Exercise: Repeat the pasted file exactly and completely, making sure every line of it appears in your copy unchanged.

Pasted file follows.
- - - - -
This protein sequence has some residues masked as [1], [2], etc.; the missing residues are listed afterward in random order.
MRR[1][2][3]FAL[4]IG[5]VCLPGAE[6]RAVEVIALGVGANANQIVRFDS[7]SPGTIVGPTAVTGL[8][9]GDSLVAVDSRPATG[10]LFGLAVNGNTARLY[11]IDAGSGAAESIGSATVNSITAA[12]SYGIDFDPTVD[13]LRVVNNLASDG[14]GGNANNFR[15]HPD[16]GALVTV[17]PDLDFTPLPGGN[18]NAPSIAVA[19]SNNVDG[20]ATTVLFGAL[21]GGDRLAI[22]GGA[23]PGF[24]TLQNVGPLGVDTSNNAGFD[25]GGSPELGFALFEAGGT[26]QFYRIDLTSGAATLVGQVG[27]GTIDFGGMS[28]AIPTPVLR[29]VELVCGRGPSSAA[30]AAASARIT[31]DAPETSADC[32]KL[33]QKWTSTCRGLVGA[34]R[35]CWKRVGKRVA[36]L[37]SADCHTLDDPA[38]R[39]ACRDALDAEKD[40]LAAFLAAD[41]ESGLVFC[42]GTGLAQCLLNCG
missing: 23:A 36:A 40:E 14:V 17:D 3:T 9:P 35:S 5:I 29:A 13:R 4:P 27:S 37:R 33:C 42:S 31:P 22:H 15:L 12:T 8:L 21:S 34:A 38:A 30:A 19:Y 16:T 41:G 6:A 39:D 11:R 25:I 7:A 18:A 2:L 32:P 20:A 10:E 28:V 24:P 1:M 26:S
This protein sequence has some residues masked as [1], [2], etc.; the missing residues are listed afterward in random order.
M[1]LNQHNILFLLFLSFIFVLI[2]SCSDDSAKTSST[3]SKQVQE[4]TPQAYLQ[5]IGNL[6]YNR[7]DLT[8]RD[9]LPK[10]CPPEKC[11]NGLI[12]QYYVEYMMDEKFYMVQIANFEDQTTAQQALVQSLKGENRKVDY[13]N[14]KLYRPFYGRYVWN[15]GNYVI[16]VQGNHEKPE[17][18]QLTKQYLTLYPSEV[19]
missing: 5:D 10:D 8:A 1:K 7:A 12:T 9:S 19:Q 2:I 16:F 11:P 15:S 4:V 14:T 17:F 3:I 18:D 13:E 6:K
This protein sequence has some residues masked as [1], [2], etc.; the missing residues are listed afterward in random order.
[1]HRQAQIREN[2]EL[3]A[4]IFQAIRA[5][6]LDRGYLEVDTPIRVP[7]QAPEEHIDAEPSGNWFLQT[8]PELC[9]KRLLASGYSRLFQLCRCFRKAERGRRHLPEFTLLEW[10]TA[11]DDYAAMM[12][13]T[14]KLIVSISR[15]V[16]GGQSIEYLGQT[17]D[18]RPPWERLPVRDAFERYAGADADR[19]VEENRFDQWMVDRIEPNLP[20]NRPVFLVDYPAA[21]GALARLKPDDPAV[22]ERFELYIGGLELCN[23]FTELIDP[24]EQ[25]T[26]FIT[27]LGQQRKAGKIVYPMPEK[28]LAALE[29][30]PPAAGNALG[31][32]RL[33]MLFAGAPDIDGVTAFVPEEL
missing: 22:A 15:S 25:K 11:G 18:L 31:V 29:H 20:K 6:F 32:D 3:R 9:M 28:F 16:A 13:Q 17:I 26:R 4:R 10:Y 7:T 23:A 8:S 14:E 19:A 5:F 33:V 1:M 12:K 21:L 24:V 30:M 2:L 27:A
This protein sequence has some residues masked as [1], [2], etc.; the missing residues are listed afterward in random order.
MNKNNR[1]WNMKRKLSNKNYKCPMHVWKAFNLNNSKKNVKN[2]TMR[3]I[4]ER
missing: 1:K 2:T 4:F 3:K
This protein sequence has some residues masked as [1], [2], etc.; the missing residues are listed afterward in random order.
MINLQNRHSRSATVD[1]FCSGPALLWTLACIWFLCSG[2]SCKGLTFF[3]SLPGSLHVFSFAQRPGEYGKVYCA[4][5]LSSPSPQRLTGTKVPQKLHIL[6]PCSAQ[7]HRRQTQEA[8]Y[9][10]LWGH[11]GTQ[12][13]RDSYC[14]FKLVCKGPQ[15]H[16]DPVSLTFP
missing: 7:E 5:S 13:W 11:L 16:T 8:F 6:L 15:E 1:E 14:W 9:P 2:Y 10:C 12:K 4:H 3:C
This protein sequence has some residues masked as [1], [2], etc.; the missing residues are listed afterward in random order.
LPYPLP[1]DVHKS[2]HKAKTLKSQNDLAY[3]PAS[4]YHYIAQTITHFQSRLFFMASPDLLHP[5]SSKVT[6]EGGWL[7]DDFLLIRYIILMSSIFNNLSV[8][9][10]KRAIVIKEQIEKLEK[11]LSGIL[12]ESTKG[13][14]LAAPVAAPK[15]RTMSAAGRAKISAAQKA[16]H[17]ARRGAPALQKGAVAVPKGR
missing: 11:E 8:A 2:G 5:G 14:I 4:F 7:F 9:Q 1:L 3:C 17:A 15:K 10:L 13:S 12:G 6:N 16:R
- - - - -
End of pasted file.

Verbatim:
This protein sequence has some residues masked as [1], [2], etc.; the missing residues are listed afterward in random order.
MRR[1][2][3]FAL[4]IG[5]VCLPGAE[6]RAVEVIALGVGANANQIVRFDS[7]SPGTIVGPTAVTGL[8][9]GDSLVAVDSRPATG[10]LFGLAVNGNTARLY[11]IDAGSGAAESIGSATVNSITAA[12]SYGIDFDPTVD[13]LRVVNNLASDG[14]GGNANNFR[15]HPD[16]GALVTV[17]PDLDFTPLPGGN[18]NAPSIAVA[19]SNNVDG[20]ATTVLFGAL[21]GGDRLAI[22]GGA[23]PGF[24]TLQNVGPLGVDTSNNAGFD[25]GGSPELGFALFEAGGT[26]QFYRIDLTSGAATLVGQVG[27]GTIDFGGMS[28]AIPTPVLR[29]VELVCGRGPSSAA[30]AAASARIT[31]DAPETSADC[32]KL[33]QKWTSTCRGLVGA[34]R[35]CWKRVGKRVA[36]L[37]SADCHTLDDPA[38]R[39]ACRDALDAEKD[40]LAAFLAAD[41]ESGLVFC[42]GTGLAQCLLNCG
missing: 23:A 36:A 40:E 14:V 17:D 3:T 9:P 35:S 5:I 29:A 13:R 4:P 27:S 37:R 33:C 42:S 31:P 22:H 15:L 12:T 8:L 21:S 34:A 38:A 30:A 19:Y 16:T 41:G 6:A 39:D 11:R 25:I 7:A 18:A 2:L 32:P 20:A 10:E 28:V 24:P 1:M 26:S
This protein sequence has some residues masked as [1], [2], etc.; the missing residues are listed afterward in random order.
M[1]LNQHNILFLLFLSFIFVLI[2]SCSDDSAKTSST[3]SKQVQE[4]TPQAYLQ[5]IGNL[6]YNR[7]DLT[8]RD[9]LPK[10]CPPEKC[11]NGLI[12]QYYVEYMMDEKFYMVQIANFEDQTTAQQALVQSLKGENRKVDY[13]N[14]KLYRPFYGRYVWN[15]GNYVI[16]VQGNHEKPE[17][18]QLTKQYLTLYPSEV[19]
missing: 5:D 10:D 8:A 1:K 7:A 12:T 9:S 19:Q 2:I 16:F 11:P 15:S 4:V 14:T 17:F 3:I 18:D 13:E 6:K
This protein sequence has some residues masked as [1], [2], etc.; the missing residues are listed afterward in random order.
[1]HRQAQIREN[2]EL[3]A[4]IFQAIRA[5][6]LDRGYLEVDTPIRVP[7]QAPEEHIDAEPSGNWFLQT[8]PELC[9]KRLLASGYSRLFQLCRCFRKAERGRRHLPEFTLLEW[10]TA[11]DDYAAMM[12][13]T[14]KLIVSISR[15]V[16]GGQSIEYLGQT[17]D[18]RPPWERLPVRDAFERYAGADADR[19]VEENRFDQWMVDRIEPNLP[20]NRPVFLVDYPAA[21]GALARLKPDDPAV[22]ERFELYIGGLELCN[23]FTELIDP[24]EQ[25]T[26]FIT[27]LGQQRKAGKIVYPMPEK[28]LAALE[29][30]PPAAGNALG[31][32]RL[33]MLFAGAPDIDGVTAFVPEEL
missing: 22:A 15:S 25:K 11:G 18:L 31:V 29:H 20:K 6:F 32:D 3:R 9:M 28:F 16:A 13:Q 17:I 26:R 4:R 10:Y 7:T 23:A 8:S 14:E 19:A 5:F 33:V 1:M 12:K 21:L 24:V 30:M 2:L 27:A
This protein sequence has some residues masked as [1], [2], etc.; the missing residues are listed afterward in random order.
MNKNNR[1]WNMKRKLSNKNYKCPMHVWKAFNLNNSKKNVKN[2]TMR[3]I[4]ER
missing: 1:K 2:T 4:F 3:K
This protein sequence has some residues masked as [1], [2], etc.; the missing residues are listed afterward in random order.
MINLQNRHSRSATVD[1]FCSGPALLWTLACIWFLCSG[2]SCKGLTFF[3]SLPGSLHVFSFAQRPGEYGKVYCA[4][5]LSSPSPQRLTGTKVPQKLHIL[6]PCSAQ[7]HRRQTQEA[8]Y[9][10]LWGH[11]GTQ[12][13]RDSYC[14]FKLVCKGPQ[15]H[16]DPVSLTFP
missing: 7:E 5:S 13:W 11:L 16:T 8:F 6:L 15:E 1:E 14:W 9:P 2:Y 10:C 12:K 4:H 3:C
This protein sequence has some residues masked as [1], [2], etc.; the missing residues are listed afterward in random order.
LPYPLP[1]DVHKS[2]HKAKTLKSQNDLAY[3]PAS[4]YHYIAQTITHFQSRLFFMASPDLLHP[5]SSKVT[6]EGGWL[7]DDFLLIRYIILMSSIFNNLSV[8][9][10]KRAIVIKEQIEKLEK[11]LSGIL[12]ESTKG[13][14]LAAPVAAPK[15]RTMSAAGRAKISAAQKA[16]H[17]ARRGAPALQKGAVAVPKGR
missing: 11:E 8:A 2:G 5:G 14:I 4:F 7:F 9:Q 1:L 3:C 17:A 15:K 10:L 13:S 12:G 6:N 16:R